Whole foods, plant-based diets, or WFPB for short, aren’t just another trendy new fad.
Variations of WFPB diets have been around for thousands of years. From the ancient Egyptians’ pescatarian way of life, and the Greek philosopher Pythagoras’s meatless diet (which was referred to as a “Pythagorean diet” until the modern vegetarian movement began in 1847), to the coining of the term vegan in 1944, and into the present day where we have many iterations of diets centered around eating plants.
Whole foods = unprocessed
Plant-based = comprised of plants
But, you don’t have to eat only plants
Here’s how I apply the WFPB philosophy:
A whole foods, plant-based diet prioritises eating whole (unprocessed) plant foods, minimises animal products, and eliminates ultra-processed foods.
Embracing a WFPB diet isn’t about deprivation or limitation; it’s about getting as much nutritional bang for your buck as possible. Nor is a WFBP diet vegetarian or vegan – there are plenty of animal product-free junk foods – the emphasis is as much on eating whole, unprocessed foods as it is on reducing intake of animal products.
It’s essentially a reversal of the Western diet, where getting 90% of your calories from whole plant sources and 10% from animal products and processed foods (instead of 90% from animal/processed products and 10% from plants) is the aim of the game.
While there may be a marginal difference between the health benefits of a 100% plant-based diet and a 90% WFBP diet, the reality is that most of us have deal-breakers; “I could never give up eggs/steak/dohnuts”
If you can still eat your dealbreakers, then you won’t feel deprived, but at the same time, you’ll be massively increasing your intake of plant-based nutrients, and for most people who are looking to improve their health, the benefits of doing this far outweigh the alternatives (one of which is to make no change at all).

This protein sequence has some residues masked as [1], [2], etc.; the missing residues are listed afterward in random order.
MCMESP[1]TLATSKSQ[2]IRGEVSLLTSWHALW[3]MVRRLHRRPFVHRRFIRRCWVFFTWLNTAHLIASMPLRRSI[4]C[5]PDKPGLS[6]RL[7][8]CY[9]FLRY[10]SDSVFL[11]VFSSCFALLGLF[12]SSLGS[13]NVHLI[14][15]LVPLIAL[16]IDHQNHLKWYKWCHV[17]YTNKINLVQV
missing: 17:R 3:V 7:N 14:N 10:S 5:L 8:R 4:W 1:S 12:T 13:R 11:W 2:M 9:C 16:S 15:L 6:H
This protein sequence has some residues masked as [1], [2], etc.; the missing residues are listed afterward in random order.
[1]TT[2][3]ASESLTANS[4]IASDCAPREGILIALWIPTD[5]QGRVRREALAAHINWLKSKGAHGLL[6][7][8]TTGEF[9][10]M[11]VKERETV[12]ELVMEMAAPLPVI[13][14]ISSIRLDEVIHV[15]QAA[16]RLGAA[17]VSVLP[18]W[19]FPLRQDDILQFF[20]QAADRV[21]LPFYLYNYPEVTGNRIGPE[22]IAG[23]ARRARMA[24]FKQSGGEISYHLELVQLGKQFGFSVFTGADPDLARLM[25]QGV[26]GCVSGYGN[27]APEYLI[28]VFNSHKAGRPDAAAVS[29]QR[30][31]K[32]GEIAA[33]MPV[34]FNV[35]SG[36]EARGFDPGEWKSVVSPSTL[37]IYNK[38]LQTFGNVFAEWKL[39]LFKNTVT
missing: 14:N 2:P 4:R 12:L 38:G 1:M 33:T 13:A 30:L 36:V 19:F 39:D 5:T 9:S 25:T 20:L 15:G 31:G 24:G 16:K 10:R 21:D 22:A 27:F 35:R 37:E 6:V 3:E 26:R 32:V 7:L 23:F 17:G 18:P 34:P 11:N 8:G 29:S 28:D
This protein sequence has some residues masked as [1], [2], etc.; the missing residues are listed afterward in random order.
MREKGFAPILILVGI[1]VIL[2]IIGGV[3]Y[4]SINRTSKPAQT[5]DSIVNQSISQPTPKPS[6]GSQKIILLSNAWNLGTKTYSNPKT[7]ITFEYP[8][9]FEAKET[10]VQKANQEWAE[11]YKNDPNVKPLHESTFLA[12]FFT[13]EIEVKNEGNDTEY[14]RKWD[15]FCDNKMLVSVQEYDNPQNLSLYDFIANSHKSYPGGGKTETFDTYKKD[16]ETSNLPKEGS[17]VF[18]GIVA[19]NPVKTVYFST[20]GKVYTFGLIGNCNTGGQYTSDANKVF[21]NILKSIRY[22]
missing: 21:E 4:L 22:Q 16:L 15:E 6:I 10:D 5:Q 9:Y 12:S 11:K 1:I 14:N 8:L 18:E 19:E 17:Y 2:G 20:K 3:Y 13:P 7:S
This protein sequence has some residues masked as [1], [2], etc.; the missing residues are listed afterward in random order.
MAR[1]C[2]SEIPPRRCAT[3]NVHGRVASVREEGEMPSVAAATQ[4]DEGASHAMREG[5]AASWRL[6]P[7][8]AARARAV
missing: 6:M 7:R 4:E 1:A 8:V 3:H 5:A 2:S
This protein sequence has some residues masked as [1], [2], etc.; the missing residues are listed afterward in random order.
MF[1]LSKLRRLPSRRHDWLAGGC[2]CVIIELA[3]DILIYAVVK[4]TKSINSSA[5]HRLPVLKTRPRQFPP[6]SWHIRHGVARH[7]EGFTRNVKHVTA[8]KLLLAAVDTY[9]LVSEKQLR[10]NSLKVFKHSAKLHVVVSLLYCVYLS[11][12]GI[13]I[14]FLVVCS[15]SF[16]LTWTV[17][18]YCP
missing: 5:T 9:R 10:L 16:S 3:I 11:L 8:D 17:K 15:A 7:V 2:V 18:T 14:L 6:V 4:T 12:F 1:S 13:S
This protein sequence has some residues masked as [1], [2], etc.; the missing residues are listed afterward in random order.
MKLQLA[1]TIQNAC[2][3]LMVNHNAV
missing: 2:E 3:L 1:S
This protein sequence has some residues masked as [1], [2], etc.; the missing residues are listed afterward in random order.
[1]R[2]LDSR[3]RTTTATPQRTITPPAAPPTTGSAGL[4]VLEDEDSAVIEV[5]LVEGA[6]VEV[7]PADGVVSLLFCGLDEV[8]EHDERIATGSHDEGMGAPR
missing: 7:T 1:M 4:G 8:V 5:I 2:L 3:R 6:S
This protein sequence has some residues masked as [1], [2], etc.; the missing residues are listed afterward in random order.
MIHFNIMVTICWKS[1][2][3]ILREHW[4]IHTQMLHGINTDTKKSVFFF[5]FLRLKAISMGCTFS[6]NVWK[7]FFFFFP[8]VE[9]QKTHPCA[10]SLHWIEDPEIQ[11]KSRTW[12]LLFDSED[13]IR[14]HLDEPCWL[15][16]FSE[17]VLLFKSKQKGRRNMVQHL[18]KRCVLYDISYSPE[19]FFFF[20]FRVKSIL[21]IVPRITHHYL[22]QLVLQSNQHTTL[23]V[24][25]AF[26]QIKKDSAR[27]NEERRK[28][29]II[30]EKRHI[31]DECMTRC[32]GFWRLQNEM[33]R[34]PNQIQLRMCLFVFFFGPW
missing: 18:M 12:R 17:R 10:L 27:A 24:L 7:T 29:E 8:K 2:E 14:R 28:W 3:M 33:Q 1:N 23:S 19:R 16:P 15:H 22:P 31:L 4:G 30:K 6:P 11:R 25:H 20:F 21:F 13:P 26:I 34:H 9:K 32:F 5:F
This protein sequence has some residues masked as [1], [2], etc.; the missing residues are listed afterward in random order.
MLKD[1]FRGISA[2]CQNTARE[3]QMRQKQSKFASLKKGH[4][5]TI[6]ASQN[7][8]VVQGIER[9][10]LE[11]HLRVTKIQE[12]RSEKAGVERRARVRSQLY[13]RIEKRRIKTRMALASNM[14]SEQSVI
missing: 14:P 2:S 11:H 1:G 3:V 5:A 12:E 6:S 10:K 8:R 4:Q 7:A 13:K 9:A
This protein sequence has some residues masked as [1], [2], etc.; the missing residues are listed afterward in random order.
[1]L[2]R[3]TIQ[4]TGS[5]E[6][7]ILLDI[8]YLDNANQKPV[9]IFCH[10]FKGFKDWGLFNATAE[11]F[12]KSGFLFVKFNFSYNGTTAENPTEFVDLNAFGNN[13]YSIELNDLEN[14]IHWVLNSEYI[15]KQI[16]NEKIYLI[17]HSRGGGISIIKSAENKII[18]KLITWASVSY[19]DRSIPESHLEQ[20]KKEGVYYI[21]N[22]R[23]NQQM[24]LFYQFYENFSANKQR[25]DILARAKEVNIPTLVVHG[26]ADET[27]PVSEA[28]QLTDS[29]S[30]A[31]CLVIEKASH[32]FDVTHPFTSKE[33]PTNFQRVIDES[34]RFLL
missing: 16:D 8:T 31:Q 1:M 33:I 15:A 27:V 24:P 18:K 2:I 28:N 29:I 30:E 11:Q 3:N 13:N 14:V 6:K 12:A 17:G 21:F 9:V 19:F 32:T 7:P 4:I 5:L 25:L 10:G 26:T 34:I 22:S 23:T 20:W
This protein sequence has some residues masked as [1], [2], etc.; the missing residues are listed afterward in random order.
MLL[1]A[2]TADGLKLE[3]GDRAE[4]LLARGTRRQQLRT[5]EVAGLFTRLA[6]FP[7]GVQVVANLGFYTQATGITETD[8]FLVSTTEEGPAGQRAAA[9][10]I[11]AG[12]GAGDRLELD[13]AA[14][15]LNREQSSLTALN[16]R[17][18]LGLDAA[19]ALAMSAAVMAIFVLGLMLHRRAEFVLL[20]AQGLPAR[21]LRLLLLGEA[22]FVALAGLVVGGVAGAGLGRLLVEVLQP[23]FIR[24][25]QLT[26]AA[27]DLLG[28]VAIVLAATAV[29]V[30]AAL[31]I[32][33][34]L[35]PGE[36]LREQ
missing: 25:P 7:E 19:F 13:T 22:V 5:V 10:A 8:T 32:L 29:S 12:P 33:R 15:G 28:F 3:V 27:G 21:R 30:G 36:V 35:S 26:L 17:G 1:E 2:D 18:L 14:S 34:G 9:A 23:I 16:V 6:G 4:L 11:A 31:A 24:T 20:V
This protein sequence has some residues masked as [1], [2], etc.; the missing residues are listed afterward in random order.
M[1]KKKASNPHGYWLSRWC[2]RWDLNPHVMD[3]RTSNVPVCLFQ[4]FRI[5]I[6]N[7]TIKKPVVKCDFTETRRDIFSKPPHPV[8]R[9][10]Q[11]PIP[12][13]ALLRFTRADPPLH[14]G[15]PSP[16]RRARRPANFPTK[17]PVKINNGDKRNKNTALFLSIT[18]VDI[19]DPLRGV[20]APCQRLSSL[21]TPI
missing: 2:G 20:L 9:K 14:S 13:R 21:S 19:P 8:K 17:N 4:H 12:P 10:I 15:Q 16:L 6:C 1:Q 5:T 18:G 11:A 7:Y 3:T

And if 90% seems like too much, aim for 80% or 70% – don’t let an all-or-nothing mindset stop you from making the transition! Every step towards eating more plants and fewer processed foods and animal products can improve your health and reduce your risk of developing chronic diseases.
Whole foods vs processed foodsYou could argue that almost all food has been processed in some way, shape or form. Where do you draw the line? I think Dr Michael Greger of nutritionfacts.org summarises unprocessed perfectly, as “nothing bad added, nothing good taken away“.
Whole foods are:
- Close to their original state
- Things your great-grandparents would have recognized as food
- Don’t have a long list of ingredients
- Often sold without packaging
Highly processed foods:
- Bear little resemblance to their original state
- Are things your great-grandparents probably wouldn’t recognize
- Have (usually long) ingredient lists
- Come in packaging
Why are processed foods so bad?
- Processing removes or breaks down fibre: When fibre is broken down or removed, its important health benefits are lost.
- Processing concentrates calories: As fibre has been removed or broken down, then water has been removed, meaning processed foods can pack more calories into less volume. So, in order to feel satisfied, you’re likely to consume more calories than your body really needs.
- Processing adds unhealthy ingredients: Often, as foods is processed, oils, sugars, salt, and chemicals are added, increasing its calorie count and other health risks, without any nutritional benefit.
- Natural peanut butter with only one ingredient (peanuts!) instead of processed peanut butter with added salt, sugar and oil